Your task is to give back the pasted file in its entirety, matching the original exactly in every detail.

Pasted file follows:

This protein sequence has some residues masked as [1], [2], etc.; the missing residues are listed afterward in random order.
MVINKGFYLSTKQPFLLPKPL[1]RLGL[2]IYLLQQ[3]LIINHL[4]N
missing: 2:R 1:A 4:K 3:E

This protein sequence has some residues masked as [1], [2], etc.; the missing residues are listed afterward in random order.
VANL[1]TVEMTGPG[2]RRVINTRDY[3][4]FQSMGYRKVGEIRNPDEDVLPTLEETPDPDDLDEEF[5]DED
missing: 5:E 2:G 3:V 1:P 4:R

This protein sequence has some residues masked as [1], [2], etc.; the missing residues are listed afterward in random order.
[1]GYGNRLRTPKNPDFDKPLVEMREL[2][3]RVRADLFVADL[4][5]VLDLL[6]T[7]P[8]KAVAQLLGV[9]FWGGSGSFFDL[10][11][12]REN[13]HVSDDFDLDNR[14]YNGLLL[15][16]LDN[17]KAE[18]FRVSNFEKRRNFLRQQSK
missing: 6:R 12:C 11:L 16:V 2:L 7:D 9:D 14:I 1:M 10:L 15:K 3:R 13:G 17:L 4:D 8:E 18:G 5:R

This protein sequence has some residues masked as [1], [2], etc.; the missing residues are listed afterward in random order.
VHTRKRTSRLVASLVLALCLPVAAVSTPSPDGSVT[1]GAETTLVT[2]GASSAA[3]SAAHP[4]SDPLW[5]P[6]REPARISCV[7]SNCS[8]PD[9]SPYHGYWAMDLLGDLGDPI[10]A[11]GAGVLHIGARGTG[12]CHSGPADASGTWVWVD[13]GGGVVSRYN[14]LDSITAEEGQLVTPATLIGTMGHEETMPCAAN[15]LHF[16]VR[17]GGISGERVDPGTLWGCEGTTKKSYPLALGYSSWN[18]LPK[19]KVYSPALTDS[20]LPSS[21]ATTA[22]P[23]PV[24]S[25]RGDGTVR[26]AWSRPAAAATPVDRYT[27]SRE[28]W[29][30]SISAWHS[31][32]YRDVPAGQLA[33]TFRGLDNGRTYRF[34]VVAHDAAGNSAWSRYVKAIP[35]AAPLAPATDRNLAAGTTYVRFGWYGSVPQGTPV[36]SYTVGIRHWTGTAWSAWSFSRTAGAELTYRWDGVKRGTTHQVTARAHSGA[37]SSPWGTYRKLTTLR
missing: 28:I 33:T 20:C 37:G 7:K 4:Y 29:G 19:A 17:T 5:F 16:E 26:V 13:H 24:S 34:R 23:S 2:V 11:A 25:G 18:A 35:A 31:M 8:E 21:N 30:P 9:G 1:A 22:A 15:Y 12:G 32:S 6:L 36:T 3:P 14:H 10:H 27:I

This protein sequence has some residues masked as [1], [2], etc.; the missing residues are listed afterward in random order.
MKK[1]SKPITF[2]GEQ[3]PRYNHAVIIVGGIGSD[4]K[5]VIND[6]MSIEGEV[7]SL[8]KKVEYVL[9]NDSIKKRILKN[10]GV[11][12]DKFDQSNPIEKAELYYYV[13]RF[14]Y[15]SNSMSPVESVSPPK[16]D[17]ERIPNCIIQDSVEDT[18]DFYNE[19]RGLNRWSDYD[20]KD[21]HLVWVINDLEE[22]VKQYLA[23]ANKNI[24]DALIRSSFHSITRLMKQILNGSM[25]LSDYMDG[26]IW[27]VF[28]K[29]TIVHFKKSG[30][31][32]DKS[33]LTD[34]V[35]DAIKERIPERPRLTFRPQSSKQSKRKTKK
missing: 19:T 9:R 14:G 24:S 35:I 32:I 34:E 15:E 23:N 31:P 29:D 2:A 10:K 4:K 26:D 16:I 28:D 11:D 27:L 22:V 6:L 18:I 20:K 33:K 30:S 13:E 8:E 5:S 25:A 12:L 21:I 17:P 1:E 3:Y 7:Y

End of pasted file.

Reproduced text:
This protein sequence has some residues masked as [1], [2], etc.; the missing residues are listed afterward in random order.
MVINKGFYLSTKQPFLLPKPL[1]RLGL[2]IYLLQQ[3]LIINHL[4]N
missing: 2:R 1:A 4:K 3:E

This protein sequence has some residues masked as [1], [2], etc.; the missing residues are listed afterward in random order.
VANL[1]TVEMTGPG[2]RRVINTRDY[3][4]FQSMGYRKVGEIRNPDEDVLPTLEETPDPDDLDEEF[5]DED
missing: 5:E 2:G 3:V 1:P 4:R

This protein sequence has some residues masked as [1], [2], etc.; the missing residues are listed afterward in random order.
[1]GYGNRLRTPKNPDFDKPLVEMREL[2][3]RVRADLFVADL[4][5]VLDLL[6]T[7]P[8]KAVAQLLGV[9]FWGGSGSFFDL[10][11][12]REN[13]HVSDDFDLDNR[14]YNGLLL[15][16]LDN[17]KAE[18]FRVSNFEKRRNFLRQQSK
missing: 6:R 12:C 11:L 16:V 2:L 7:D 9:D 14:I 1:M 10:L 15:K 3:R 13:G 17:L 4:D 8:E 18:G 5:R

This protein sequence has some residues masked as [1], [2], etc.; the missing residues are listed afterward in random order.
VHTRKRTSRLVASLVLALCLPVAAVSTPSPDGSVT[1]GAETTLVT[2]GASSAA[3]SAAHP[4]SDPLW[5]P[6]REPARISCV[7]SNCS[8]PD[9]SPYHGYWAMDLLGDLGDPI[10]A[11]GAGVLHIGARGTG[12]CHSGPADASGTWVWVD[13]GGGVVSRYN[14]LDSITAEEGQLVTPATLIGTMGHEETMPCAAN[15]LHF[16]VR[17]GGISGERVDPGTLWGCEGTTKKSYPLALGYSSWN[18]LPK[19]KVYSPALTDS[20]LPSS[21]ATTA[22]P[23]PV[24]S[25]RGDGTVR[26]AWSRPAAAATPVDRYT[27]SRE[28]W[29][30]SISAWHS[31][32]YRDVPAGQLA[33]TFRGLDNGRTYRF[34]VVAHDAAGNSAWSRYVKAIP[35]AAPLAPATDRNLAAGTTYVRFGWYGSVPQGTPV[36]SYTVGIRHWTGTAWSAWSFSRTAGAELTYRWDGVKRGTTHQVTARAHSGA[37]SSPWGTYRKLTTLR
missing: 28:I 33:T 20:C 37:G 7:K 4:Y 29:G 19:A 17:T 5:F 16:E 26:V 13:H 24:S 34:R 23:S 2:V 11:A 25:G 18:A 35:A 31:M 8:E 21:N 30:P 9:G 1:A 22:A 15:Y 12:G 32:S 6:L 36:T 3:P 14:H 10:H 27:I

This protein sequence has some residues masked as [1], [2], etc.; the missing residues are listed afterward in random order.
MKK[1]SKPITF[2]GEQ[3]PRYNHAVIIVGGIGSD[4]K[5]VIND[6]MSIEGEV[7]SL[8]KKVEYVL[9]NDSIKKRILKN[10]GV[11][12]DKFDQSNPIEKAELYYYV[13]RF[14]Y[15]SNSMSPVESVSPPK[16]D[17]ERIPNCIIQDSVEDT[18]DFYNE[19]RGLNRWSDYD[20]KD[21]HLVWVINDLEE[22]VKQYLA[23]ANKNI[24]DALIRSSFHSITRLMKQILNGSM[25]LSDYMDG[26]IW[27]VF[28]K[29]TIVHFKKSG[30][31][32]DKS[33]LTD[34]V[35]DAIKERIPERPRLTFRPQSSKQSKRKTKK
missing: 19:T 9:R 14:G 24:S 35:I 32:I 34:E 15:E 23:N 31:P 29:D 2:A 10:K 4:K 26:D 16:I 28:D 11:D 27:L 22:V 6:L 18:I 20:K 33:K 30:S 13:E 8:E 5:S 25:A 12:L 21:I 17:P 1:E 3:Y 7:Y